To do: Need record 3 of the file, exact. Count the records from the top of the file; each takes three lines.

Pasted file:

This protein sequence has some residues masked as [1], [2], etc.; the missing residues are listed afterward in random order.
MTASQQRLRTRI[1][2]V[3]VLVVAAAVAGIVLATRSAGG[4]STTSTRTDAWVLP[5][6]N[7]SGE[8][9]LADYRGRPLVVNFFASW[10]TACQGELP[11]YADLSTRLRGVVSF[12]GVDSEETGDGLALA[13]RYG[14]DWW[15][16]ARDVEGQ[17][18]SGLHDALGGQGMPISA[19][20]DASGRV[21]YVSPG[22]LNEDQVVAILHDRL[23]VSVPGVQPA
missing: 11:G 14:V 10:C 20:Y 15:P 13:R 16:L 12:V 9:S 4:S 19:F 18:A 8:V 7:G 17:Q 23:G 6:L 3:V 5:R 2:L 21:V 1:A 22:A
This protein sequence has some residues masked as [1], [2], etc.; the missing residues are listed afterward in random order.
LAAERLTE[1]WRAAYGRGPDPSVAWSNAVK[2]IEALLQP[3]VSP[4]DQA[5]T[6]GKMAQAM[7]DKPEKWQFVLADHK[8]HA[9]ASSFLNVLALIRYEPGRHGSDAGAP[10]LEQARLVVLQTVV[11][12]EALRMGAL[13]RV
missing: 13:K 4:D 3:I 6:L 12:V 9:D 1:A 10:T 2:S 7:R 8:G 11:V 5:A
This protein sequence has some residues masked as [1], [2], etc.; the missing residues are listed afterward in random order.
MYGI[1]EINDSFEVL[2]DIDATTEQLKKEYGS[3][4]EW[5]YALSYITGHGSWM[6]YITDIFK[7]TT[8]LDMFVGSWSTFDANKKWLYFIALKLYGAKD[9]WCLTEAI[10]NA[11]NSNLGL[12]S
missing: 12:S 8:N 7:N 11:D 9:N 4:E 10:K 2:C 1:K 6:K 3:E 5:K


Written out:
This protein sequence has some residues masked as [1], [2], etc.; the missing residues are listed afterward in random order.
MYGI[1]EINDSFEVL[2]DIDATTEQLKKEYGS[3][4]EW[5]YALSYITGHGSWM[6]YITDIFK[7]TT[8]LDMFVGSWSTFDANKKWLYFIALKLYGAKD[9]WCLTEAI[10]NA[11]NSNLGL[12]S
missing: 12:S 8:N 7:N 11:D 9:N 4:E 10:K 2:C 1:K 6:K 3:E 5:K